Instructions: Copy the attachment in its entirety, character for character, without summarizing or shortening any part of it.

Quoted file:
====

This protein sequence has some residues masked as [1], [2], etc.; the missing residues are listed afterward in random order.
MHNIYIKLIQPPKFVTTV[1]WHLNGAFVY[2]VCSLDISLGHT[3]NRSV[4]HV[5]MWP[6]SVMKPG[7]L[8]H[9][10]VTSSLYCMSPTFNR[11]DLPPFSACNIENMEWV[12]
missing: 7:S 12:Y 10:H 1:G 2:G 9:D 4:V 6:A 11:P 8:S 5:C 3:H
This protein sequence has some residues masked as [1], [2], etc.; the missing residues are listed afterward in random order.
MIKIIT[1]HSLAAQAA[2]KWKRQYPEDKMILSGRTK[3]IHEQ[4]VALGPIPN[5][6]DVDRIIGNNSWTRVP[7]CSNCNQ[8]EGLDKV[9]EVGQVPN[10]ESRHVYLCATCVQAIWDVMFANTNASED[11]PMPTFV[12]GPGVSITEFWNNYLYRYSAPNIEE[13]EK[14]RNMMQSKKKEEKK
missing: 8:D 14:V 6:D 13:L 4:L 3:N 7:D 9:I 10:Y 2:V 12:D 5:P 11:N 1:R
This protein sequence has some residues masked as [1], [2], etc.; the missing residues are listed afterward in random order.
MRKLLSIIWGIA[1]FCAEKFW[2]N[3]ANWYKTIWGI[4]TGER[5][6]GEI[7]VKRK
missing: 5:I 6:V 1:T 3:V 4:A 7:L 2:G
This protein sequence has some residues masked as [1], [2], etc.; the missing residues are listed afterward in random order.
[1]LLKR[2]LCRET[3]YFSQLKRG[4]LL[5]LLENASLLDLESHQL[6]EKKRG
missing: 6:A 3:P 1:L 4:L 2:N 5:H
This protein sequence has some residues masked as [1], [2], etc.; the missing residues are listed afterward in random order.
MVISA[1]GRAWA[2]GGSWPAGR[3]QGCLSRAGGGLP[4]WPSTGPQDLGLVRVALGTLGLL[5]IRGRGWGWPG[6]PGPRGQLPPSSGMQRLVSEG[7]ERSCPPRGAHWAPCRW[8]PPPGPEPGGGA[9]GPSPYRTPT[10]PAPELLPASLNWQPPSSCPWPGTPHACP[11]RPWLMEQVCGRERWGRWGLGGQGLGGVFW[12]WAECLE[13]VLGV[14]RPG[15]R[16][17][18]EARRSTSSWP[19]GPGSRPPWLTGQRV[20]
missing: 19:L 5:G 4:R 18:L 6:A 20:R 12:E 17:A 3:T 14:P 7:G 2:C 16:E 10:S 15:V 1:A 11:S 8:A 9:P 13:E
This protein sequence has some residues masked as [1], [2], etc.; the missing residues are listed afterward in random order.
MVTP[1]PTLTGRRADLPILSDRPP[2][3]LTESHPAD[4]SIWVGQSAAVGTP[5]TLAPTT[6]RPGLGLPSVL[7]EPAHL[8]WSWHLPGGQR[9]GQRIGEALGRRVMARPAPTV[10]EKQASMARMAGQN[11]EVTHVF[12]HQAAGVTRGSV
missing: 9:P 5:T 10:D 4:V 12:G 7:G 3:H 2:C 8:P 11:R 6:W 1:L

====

This protein sequence has some residues masked as [1], [2], etc.; the missing residues are listed afterward in random order.
MHNIYIKLIQPPKFVTTV[1]WHLNGAFVY[2]VCSLDISLGHT[3]NRSV[4]HV[5]MWP[6]SVMKPG[7]L[8]H[9][10]VTSSLYCMSPTFNR[11]DLPPFSACNIENMEWV[12]
missing: 7:S 12:Y 10:H 1:G 2:G 9:D 4:V 6:A 11:P 8:S 5:C 3:H
This protein sequence has some residues masked as [1], [2], etc.; the missing residues are listed afterward in random order.
MIKIIT[1]HSLAAQAA[2]KWKRQYPEDKMILSGRTK[3]IHEQ[4]VALGPIPN[5][6]DVDRIIGNNSWTRVP[7]CSNCNQ[8]EGLDKV[9]EVGQVPN[10]ESRHVYLCATCVQAIWDVMFANTNASED[11]PMPTFV[12]GPGVSITEFWNNYLYRYSAPNIEE[13]EK[14]RNMMQSKKKEEKK
missing: 8:D 14:V 6:D 13:L 4:L 3:N 7:D 9:I 10:Y 2:V 12:D 5:P 11:N 1:R
This protein sequence has some residues masked as [1], [2], etc.; the missing residues are listed afterward in random order.
MRKLLSIIWGIA[1]FCAEKFW[2]N[3]ANWYKTIWGI[4]TGER[5][6]GEI[7]VKRK
missing: 5:I 6:V 1:T 3:V 4:A 7:L 2:G
This protein sequence has some residues masked as [1], [2], etc.; the missing residues are listed afterward in random order.
[1]LLKR[2]LCRET[3]YFSQLKRG[4]LL[5]LLENASLLDLESHQL[6]EKKRG
missing: 6:A 3:P 1:L 4:L 2:N 5:H
This protein sequence has some residues masked as [1], [2], etc.; the missing residues are listed afterward in random order.
MVISA[1]GRAWA[2]GGSWPAGR[3]QGCLSRAGGGLP[4]WPSTGPQDLGLVRVALGTLGLL[5]IRGRGWGWPG[6]PGPRGQLPPSSGMQRLVSEG[7]ERSCPPRGAHWAPCRW[8]PPPGPEPGGGA[9]GPSPYRTPT[10]PAPELLPASLNWQPPSSCPWPGTPHACP[11]RPWLMEQVCGRERWGRWGLGGQGLGGVFW[12]WAECLE[13]VLGV[14]RPG[15]R[16][17][18]EARRSTSSWP[19]GPGSRPPWLTGQRV[20]
missing: 19:L 5:G 4:R 18:L 6:A 20:R 12:E 17:A 3:T 14:P 7:G 2:C 16:E 10:S 15:V 1:A 11:S 8:A 9:P 13:E
This protein sequence has some residues masked as [1], [2], etc.; the missing residues are listed afterward in random order.
MVTP[1]PTLTGRRADLPILSDRPP[2][3]LTESHPAD[4]SIWVGQSAAVGTP[5]TLAPTT[6]RPGLGLPSVL[7]EPAHL[8]WSWHLPGGQR[9]GQRIGEALGRRVMARPAPTV[10]EKQASMARMAGQN[11]EVTHVF[12]HQAAGVTRGSV
missing: 9:P 5:T 10:D 4:V 12:G 7:G 3:H 2:C 8:P 11:R 6:W 1:L